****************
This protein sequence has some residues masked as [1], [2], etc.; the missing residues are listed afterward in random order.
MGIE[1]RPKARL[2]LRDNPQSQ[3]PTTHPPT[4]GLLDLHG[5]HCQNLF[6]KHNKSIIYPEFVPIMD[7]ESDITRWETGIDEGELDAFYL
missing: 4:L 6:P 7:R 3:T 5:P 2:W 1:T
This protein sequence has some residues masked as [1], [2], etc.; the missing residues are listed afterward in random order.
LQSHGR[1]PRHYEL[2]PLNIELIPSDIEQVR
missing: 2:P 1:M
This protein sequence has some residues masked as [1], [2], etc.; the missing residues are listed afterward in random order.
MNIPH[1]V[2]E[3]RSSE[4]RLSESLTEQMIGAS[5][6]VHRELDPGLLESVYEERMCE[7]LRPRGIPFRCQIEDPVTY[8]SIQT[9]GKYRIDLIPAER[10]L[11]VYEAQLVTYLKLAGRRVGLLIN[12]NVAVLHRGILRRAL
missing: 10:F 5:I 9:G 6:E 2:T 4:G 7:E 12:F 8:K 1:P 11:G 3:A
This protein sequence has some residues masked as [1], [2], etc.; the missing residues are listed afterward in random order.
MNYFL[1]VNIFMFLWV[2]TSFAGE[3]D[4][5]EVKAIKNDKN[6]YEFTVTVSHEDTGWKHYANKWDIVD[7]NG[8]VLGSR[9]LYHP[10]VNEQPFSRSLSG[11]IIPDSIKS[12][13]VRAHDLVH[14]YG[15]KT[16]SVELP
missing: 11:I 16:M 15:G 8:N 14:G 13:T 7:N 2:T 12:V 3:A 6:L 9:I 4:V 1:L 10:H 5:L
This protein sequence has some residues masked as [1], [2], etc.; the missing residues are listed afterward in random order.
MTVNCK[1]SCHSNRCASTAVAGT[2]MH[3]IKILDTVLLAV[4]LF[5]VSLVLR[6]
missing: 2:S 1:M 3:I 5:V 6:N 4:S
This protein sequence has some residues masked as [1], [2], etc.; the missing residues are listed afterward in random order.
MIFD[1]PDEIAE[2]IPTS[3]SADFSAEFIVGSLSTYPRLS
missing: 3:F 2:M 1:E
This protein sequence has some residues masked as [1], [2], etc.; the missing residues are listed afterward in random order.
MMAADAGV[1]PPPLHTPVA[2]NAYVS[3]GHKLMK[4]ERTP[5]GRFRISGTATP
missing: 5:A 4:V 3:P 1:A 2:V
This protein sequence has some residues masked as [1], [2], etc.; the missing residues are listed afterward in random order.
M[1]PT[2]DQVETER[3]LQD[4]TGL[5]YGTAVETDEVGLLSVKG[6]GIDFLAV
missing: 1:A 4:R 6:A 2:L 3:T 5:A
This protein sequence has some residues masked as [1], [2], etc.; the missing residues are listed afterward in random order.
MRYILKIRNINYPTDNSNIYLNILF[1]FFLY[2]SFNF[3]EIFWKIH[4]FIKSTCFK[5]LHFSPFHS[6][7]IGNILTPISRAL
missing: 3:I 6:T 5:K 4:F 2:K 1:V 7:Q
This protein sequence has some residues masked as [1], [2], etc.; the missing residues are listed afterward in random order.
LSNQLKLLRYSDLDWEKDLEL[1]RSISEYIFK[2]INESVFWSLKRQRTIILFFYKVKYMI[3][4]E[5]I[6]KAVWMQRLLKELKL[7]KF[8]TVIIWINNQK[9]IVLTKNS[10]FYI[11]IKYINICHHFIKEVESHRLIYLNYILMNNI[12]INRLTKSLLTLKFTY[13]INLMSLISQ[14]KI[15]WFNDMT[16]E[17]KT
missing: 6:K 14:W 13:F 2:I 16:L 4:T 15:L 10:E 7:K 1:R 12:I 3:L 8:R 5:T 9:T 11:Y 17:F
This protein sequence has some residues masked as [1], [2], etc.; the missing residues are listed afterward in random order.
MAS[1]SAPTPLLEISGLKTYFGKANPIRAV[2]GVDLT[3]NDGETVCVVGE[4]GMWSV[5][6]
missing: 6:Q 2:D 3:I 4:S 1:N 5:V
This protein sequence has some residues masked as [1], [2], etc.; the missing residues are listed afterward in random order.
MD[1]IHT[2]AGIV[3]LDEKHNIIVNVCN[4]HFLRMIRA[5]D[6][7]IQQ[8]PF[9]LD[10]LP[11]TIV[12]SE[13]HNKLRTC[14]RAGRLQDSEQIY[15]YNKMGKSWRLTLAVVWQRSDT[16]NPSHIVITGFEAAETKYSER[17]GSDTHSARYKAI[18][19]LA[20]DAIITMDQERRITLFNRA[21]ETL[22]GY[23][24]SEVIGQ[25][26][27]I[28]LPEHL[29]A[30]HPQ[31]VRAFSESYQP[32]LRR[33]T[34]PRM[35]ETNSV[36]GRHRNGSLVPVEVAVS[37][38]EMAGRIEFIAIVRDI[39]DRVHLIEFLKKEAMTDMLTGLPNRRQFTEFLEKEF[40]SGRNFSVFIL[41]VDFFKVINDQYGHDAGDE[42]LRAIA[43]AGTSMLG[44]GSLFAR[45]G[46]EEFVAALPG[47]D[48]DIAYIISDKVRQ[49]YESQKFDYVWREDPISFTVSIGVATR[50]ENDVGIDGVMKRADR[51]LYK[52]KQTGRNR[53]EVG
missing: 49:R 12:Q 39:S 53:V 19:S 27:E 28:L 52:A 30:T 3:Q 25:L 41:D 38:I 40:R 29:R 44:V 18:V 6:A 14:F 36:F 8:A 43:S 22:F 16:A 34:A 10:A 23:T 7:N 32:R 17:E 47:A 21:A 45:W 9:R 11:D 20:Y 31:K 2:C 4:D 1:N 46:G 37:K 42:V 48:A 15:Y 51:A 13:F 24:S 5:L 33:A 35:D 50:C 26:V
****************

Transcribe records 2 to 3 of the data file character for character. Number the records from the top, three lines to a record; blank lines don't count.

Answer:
This protein sequence has some residues masked as [1], [2], etc.; the missing residues are listed afterward in random order.
LQSHGR[1]PRHYEL[2]PLNIELIPSDIEQVR
missing: 2:P 1:M
This protein sequence has some residues masked as [1], [2], etc.; the missing residues are listed afterward in random order.
MNIPH[1]V[2]E[3]RSSE[4]RLSESLTEQMIGAS[5][6]VHRELDPGLLESVYEERMCE[7]LRPRGIPFRCQIEDPVTY[8]SIQT[9]GKYRIDLIPAER[10]L[11]VYEAQLVTYLKLAGRRVGLLIN[12]NVAVLHRGILRRAL
missing: 10:F 5:I 9:G 6:E 2:T 4:G 7:E 12:F 8:K 1:P 11:G 3:A